“All work and no play makes Jack a dull boy” – or, rather, a homicidal boy in Stanley Kubrick’s eerie 1980 adaptation of Stephen King’s horror novel. With wife Wendy (Shelley Duvall) and psychic son Danny (Danny Lloyd) in tow, frustrated writer Jack Torrance (Jack Nicholson) takes a job as the winter caretaker at the opulently ominous, mountain-locked Overlook Hotel so that he can write in peace.
Settling into their routine, Danny cruises through the empty corridors on his Big Wheel and plays in the topiary maze with Wendy, while Jack sets up shop in a cavernous lounge with strict orders not to be disturbed. Danny’s alter ego, “Tony,” however, starts warning of “redrum” as Danny is plagued by more blood-soaked visions of the past, and a blocked Jack starts visiting the hotel bar for a few visions of his own. Frightened by her husband’s behavior and Danny’s visit to the forbidding Room 237, Wendy soon discovers what Jack has really been doing in his study all day, and what the hotel has done to Jack.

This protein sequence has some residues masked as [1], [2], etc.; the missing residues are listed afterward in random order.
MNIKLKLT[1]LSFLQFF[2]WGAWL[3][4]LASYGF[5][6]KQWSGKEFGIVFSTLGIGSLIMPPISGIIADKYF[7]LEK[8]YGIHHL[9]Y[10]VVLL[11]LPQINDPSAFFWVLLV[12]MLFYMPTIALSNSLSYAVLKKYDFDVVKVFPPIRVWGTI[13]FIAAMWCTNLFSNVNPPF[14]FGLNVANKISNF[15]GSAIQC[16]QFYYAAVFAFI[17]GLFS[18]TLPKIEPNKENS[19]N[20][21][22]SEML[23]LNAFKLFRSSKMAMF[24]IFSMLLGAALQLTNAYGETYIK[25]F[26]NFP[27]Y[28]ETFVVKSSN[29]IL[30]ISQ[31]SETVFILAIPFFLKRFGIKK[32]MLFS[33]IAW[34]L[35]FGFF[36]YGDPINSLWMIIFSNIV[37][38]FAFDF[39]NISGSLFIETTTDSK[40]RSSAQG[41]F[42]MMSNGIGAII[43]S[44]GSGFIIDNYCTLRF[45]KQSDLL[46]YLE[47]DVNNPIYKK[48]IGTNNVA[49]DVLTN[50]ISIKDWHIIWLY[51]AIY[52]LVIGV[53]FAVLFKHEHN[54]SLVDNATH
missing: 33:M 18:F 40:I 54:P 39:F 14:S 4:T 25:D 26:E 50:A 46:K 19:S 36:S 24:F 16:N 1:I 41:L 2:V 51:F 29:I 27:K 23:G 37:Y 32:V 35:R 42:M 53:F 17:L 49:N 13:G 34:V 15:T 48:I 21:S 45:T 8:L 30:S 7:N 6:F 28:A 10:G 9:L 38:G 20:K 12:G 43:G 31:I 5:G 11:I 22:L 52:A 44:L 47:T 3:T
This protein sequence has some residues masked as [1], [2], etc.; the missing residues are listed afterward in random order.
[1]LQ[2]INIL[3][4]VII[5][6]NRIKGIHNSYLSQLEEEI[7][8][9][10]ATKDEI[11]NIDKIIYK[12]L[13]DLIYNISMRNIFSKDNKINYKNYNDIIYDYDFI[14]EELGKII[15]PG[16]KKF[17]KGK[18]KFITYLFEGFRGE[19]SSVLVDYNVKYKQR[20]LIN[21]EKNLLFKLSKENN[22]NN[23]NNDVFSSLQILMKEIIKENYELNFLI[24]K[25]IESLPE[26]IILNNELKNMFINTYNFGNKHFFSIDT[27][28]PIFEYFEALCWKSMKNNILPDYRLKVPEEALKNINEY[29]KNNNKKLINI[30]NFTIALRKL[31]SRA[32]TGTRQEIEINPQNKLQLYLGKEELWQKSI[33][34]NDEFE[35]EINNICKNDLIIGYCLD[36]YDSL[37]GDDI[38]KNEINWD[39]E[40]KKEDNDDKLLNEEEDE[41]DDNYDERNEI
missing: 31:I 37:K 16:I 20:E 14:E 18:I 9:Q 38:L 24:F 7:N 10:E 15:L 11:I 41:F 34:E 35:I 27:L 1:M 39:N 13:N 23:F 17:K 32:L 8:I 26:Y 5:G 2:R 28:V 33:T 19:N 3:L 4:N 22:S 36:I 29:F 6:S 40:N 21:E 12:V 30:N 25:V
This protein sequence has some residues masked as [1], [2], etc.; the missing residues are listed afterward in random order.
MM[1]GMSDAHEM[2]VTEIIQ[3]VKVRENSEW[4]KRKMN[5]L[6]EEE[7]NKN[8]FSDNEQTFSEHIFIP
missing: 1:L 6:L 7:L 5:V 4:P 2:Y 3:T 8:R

• Commentary (as second audio track) – by steadicam operator Garrett Brown and historian John Baxter, superior to the 2001: A Space Odyssey commentary in that it has a lot of technical information both about the production, Kubrick’s methodology and details of the narrative.
• View from the Overlook: Crafting The Shining – a half an hour documentary with input from many including prominent directors, crew members and even Jack Nicholson.
• The Visions of Stanley Kubrick – 15 minutes long, another keen piece exploring Kubrick’s ideas behind the film(s) that he crafted
• Wendy Carlos, Composer – at a little over 7 minutes, although she discusses the music for The Shining she tends to impart more in formation on the music in A Clockwork Orange (but that is fine). She talks about Stanley Kubrick with keen interpretational interest of the man and her fondness for him.